Will acid seas result in giant shellfish?

As the world’s seawater becomes more acidic due to rising atmospheric carbon dioxide, some shelled marine animals may actually become bigger and stronger, suggests research by the University of North Carolina at Chapel Hill.

The finding could have important implications for ocean food webs and the multi-billion dollar global market for shellfish and crustaceans, the university said in a statement released today.

“Previous research has shown that ocean acidification–the term for falling pH levels in the Earth’s oceans as they absorb increasing amounts of carbon dioxide (CO2) from the atmosphere–is likely to slow the growth or even dissolve the shells of such creatures,” UNC said in the statement.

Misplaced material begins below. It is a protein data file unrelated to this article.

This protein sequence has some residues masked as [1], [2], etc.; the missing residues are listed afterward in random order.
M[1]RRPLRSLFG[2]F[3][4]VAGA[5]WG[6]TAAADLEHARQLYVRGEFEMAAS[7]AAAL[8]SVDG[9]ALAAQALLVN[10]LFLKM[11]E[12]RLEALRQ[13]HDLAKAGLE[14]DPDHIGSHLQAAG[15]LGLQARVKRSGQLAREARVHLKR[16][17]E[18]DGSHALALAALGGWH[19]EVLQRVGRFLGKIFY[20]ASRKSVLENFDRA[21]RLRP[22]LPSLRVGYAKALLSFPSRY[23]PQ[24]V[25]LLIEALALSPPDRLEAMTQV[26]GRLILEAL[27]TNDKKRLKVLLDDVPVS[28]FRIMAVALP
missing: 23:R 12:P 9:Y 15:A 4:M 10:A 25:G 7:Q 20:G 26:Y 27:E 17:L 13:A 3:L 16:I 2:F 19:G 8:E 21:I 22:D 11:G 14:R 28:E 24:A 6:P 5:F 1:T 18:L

“However, the new study, published in the December issue of the journal Geology, suggests that sediment-dwelling marine organisms may exhibit a wider range of responses to CO2-induced acidification than previously thought: some may get weaker while others become stronger.”



David Braun, National Geographic, 1 December 2009. Full article.


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